Community halls fund of £1.9m is 'directed at one side of community'
Sinn Féin has said a £1.9m community hall grant scheme "appears to be directed to one side of the community".
DUP Communities Minister Paul Givan launched the scheme at an Orange Hall in October alongside Arlene Foster.
The funding was originally £500,000, but that figure has nearly quadrupled to £1.9m since the autumn.
Mr Givan has not published a list of the scheme's recipients, but said the programme was "hugely oversubscribed" with more than 850 applications.
He confirmed that 90 organisations would be funded, but said there would be "many disappointed applicants".
The deputy district master of Sixmilewater Orange Lodge, William Strange, told the BBC that his Orange Hall - Tildarg, near Ballyclare - would receive £24,700 under the scheme.
He was quoted in a government press release, saying the funding was "a great boost for our hall and the local community".
He said the money would be used to install new disabled access toilets, a new kitchen, a new heating system and insulation at the site which dates back to 1873.
On Sunday, west Belfast MLA Alex Maskey, who has seen the list, claimed that its benefactors were primarily from the unionist community.
"This looks like yet another example of blatant discrimination and the DUP's contempt for the wider public," he said.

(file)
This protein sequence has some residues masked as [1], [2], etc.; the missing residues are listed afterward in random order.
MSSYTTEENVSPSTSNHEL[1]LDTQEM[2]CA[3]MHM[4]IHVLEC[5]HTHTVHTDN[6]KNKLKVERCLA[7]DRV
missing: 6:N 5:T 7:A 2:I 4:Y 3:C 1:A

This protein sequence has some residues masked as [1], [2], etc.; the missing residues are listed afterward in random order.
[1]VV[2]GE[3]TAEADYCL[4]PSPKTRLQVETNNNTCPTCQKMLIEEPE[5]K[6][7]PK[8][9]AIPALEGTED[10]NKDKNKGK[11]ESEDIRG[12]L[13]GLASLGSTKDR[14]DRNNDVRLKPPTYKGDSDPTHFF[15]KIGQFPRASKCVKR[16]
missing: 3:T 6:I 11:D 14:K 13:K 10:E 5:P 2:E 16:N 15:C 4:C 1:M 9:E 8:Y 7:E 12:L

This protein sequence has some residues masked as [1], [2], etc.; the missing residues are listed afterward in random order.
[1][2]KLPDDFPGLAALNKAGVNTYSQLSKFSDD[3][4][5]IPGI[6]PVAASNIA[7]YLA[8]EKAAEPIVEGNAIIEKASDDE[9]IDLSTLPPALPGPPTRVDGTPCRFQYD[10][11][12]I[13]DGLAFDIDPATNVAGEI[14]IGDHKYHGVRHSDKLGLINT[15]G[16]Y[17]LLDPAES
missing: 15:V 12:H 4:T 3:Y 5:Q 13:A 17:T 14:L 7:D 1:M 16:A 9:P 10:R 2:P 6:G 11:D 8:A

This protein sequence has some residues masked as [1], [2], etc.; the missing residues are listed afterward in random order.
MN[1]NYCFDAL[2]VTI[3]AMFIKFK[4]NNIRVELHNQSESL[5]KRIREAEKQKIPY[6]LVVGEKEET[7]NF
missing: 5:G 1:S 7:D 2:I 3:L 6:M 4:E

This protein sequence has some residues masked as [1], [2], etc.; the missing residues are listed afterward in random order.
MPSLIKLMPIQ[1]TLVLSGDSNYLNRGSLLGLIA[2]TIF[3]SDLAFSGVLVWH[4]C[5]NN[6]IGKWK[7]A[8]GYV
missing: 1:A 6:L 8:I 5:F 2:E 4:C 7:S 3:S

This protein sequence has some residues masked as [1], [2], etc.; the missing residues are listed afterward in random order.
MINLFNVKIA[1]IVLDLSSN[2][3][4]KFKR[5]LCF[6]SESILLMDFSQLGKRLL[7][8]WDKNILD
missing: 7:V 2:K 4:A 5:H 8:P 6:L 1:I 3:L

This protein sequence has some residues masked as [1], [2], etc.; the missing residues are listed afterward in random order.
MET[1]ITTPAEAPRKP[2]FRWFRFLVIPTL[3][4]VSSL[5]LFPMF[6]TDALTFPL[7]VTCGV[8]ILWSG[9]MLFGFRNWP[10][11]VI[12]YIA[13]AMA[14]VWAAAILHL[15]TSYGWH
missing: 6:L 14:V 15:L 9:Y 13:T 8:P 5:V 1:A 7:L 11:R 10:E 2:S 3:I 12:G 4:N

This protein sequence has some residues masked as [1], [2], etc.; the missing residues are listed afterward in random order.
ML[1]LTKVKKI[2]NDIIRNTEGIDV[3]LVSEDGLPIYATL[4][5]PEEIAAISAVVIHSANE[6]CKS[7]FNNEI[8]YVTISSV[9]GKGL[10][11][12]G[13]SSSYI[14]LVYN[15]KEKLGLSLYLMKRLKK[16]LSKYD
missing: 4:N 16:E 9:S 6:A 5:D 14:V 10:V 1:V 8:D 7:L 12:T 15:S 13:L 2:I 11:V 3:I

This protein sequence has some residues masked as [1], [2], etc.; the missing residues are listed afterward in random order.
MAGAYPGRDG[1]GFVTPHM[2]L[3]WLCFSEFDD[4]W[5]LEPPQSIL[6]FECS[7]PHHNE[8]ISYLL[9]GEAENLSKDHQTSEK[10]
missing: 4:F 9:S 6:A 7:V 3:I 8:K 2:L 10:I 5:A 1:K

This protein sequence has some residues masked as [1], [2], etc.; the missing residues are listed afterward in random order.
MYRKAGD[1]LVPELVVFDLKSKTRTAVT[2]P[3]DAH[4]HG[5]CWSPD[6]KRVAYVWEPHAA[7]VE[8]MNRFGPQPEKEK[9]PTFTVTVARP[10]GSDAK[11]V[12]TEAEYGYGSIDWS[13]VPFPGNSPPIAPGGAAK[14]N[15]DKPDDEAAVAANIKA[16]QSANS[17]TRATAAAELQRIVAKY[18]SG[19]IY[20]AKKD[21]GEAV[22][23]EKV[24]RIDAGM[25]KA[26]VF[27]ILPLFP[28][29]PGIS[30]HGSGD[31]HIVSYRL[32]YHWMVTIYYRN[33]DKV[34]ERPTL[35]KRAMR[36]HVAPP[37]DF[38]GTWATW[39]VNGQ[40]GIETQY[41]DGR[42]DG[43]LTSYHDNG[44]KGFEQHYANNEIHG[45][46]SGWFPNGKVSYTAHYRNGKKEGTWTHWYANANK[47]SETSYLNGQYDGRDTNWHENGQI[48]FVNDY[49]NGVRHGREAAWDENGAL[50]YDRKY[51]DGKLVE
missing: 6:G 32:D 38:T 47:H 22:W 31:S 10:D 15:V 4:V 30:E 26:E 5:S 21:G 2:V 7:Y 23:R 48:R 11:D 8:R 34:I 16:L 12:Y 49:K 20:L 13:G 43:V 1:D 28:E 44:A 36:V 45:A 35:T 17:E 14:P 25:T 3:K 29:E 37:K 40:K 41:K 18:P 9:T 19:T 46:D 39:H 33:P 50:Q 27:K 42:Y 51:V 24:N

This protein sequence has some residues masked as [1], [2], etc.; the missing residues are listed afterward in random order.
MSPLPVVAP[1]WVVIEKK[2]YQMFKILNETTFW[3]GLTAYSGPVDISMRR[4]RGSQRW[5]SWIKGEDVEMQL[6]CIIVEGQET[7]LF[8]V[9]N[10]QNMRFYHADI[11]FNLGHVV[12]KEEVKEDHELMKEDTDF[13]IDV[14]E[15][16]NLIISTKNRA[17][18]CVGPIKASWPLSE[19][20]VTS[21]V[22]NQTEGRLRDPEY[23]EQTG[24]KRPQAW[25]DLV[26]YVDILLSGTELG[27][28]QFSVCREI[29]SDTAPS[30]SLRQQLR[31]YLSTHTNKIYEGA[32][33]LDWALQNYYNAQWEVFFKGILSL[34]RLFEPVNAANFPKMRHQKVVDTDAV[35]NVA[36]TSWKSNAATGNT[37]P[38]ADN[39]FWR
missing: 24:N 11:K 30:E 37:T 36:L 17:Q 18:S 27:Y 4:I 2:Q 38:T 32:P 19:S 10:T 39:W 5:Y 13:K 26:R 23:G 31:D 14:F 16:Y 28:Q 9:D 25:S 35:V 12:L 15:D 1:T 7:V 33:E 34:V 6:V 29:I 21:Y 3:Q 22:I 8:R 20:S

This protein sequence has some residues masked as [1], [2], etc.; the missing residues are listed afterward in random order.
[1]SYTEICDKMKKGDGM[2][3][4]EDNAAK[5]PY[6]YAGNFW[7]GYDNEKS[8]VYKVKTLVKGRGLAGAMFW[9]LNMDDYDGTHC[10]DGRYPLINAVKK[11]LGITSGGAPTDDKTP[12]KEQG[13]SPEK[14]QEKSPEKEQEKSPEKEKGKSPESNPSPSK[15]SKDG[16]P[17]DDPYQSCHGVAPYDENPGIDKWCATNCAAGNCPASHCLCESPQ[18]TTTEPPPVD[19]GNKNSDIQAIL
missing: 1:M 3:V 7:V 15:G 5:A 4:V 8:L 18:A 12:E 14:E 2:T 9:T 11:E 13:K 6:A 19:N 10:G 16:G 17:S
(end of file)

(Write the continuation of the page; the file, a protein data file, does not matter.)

"There was mounting concern about why the community hall grants scheme had soared from £500,000 to almost £2m.
"This is a shameful abuse of public money and this minister's contempt for the public knows no bounds."
On Saturday, SDLP leader Colum Eastwood said a public breakdown of recipients was "imperative", given that the scheme risked excluding sporting organisations, including the GAA.
Mr Eastwood said his party had concerns from the time that the fund was opened.
"It seemed, at that stage, that the criteria meant that GAA clubs could not apply," he said.
"We were worried that the minister was trying to look after one community, rather than the whole community."
When it was originally launched, Mrs Foster said the money would be used to improve halls that were in disrepair or had been damaged - with priority given to those targeted in attacks.
'Minister for everyone'
At Christmas, Mr Givan cut funds to a scheme offering Irish language scholarships to young people. Sinn Féin's Martin McGuinness said the £50,000 cut was part of the reason for his resignation as deputy first minister.
Last week, Mr Givan said he had "identified the necessary funding to advance" the Líofa Gaeltacht Bursary Scheme. He also claimed his original decision was not "political".
However, the SDLP leader said: "He appears to be a minister for half of the community, he has not done much to illustrate that he is a minister for everyone."